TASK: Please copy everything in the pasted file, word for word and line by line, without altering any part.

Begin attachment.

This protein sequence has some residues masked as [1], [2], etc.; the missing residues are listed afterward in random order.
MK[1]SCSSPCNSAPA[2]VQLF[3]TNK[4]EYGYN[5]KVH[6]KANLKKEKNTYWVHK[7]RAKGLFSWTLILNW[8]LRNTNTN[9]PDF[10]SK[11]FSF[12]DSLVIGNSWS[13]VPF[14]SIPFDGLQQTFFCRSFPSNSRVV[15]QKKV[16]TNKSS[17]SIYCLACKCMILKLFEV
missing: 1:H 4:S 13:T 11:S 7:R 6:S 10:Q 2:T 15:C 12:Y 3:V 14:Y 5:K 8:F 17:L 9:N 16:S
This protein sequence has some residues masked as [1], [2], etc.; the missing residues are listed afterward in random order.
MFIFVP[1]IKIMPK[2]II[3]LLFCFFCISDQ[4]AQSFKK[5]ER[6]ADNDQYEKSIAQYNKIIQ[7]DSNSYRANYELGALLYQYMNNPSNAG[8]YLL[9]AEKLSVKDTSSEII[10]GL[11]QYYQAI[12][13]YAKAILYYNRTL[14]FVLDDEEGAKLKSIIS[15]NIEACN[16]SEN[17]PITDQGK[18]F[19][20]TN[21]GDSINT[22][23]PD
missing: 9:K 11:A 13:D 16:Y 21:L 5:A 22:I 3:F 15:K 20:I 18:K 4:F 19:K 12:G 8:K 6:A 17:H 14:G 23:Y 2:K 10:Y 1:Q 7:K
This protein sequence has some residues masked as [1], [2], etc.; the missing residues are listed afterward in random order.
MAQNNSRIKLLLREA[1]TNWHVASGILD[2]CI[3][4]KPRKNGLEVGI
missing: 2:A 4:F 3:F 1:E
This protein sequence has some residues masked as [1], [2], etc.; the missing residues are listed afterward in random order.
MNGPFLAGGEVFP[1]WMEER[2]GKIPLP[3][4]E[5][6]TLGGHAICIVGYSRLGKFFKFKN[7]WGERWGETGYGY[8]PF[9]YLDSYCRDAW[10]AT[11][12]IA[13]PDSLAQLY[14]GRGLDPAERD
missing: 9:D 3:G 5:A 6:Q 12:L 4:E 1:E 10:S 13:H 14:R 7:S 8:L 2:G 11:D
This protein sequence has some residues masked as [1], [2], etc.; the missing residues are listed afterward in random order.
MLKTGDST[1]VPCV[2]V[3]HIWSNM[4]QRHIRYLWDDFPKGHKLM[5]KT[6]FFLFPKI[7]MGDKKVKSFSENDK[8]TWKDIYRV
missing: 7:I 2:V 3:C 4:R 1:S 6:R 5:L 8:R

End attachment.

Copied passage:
This protein sequence has some residues masked as [1], [2], etc.; the missing residues are listed afterward in random order.
MK[1]SCSSPCNSAPA[2]VQLF[3]TNK[4]EYGYN[5]KVH[6]KANLKKEKNTYWVHK[7]RAKGLFSWTLILNW[8]LRNTNTN[9]PDF[10]SK[11]FSF[12]DSLVIGNSWS[13]VPF[14]SIPFDGLQQTFFCRSFPSNSRVV[15]QKKV[16]TNKSS[17]SIYCLACKCMILKLFEV
missing: 1:H 4:S 13:T 11:S 7:R 6:S 10:Q 2:T 15:C 12:Y 3:V 14:Y 5:K 8:F 17:L 9:N 16:S
This protein sequence has some residues masked as [1], [2], etc.; the missing residues are listed afterward in random order.
MFIFVP[1]IKIMPK[2]II[3]LLFCFFCISDQ[4]AQSFKK[5]ER[6]ADNDQYEKSIAQYNKIIQ[7]DSNSYRANYELGALLYQYMNNPSNAG[8]YLL[9]AEKLSVKDTSSEII[10]GL[11]QYYQAI[12][13]YAKAILYYNRTL[14]FVLDDEEGAKLKSIIS[15]NIEACN[16]SEN[17]PITDQGK[18]F[19][20]TN[21]GDSINT[22][23]PD
missing: 9:K 11:A 13:D 16:Y 21:L 5:A 22:I 3:F 15:K 20:I 18:K 4:F 19:K 12:G 8:K 6:A 17:H 14:G 23:Y 2:K 10:Y 1:Q 7:K
This protein sequence has some residues masked as [1], [2], etc.; the missing residues are listed afterward in random order.
MAQNNSRIKLLLREA[1]TNWHVASGILD[2]CI[3][4]KPRKNGLEVGI
missing: 2:A 4:F 3:F 1:E
This protein sequence has some residues masked as [1], [2], etc.; the missing residues are listed afterward in random order.
MNGPFLAGGEVFP[1]WMEER[2]GKIPLP[3][4]E[5][6]TLGGHAICIVGYSRLGKFFKFKN[7]WGERWGETGYGY[8]PF[9]YLDSYCRDAW[10]AT[11][12]IA[13]PDSLAQLY[14]GRGLDPAERD
missing: 9:D 3:G 5:A 6:Q 12:L 4:E 1:E 10:S 13:H 14:R 7:S 8:L 2:G 11:D
This protein sequence has some residues masked as [1], [2], etc.; the missing residues are listed afterward in random order.
MLKTGDST[1]VPCV[2]V[3]HIWSNM[4]QRHIRYLWDDFPKGHKLM[5]KT[6]FFLFPKI[7]MGDKKVKSFSENDK[8]TWKDIYRV
missing: 7:I 2:V 3:C 4:R 1:S 6:R 5:L 8:R